I don't have my electronics degree, but digital hygrometers have a small sensor that feeds a humidity reading to a tiny computer, giving you an accurate reading on an LCD screen. A bit more fancy, don't you think? However, many of our humidors come with analog hygrometers built into the structure. By all means, adjust them as well as you can and enjoy the look of them. If you have gone through the trouble of adjusting them, they can still be useful so you can get an accurate reading without opening your box, but if you don't own a digital hygrometer I strongly suggest you purchase one so you can get a real reading when you absolutely need to know.
Once you get the hang of it, cutting a cigar is easy. There are several methods, and as you try them you'll find one that you favor over others. Here are some basic descriptions, along with the pros and cons of each cigar cutter design.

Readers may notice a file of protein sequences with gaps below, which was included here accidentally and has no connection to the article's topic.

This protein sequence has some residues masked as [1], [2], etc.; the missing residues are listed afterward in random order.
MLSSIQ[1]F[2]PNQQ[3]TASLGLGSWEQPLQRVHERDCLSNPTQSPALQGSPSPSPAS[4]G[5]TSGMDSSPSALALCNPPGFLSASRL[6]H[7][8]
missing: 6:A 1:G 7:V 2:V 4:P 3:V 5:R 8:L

Guillotine - The most common cut is made by a double- or single-blade guillotine cutter. Usually, this is used to cut only a portion of the cap off (just enough to expose the inner binder and filler.) You should see one or several lines around the diameter of the head of the cigar -- this is the cap. Cut above the topmost line to avoid unraveling the wrapper at the head. The cap should be almost flush with the blade when you make your cut so that the cap is not completely removed. Pros: Cuts a large portion of the cap to reveal the full diameter of the cigar for maximum airflow and smoke density. Cons: Compromises the structural rigidity of the cap if not used correctly. An improperly cut cigar using a guillotine will make the wrapper unravel.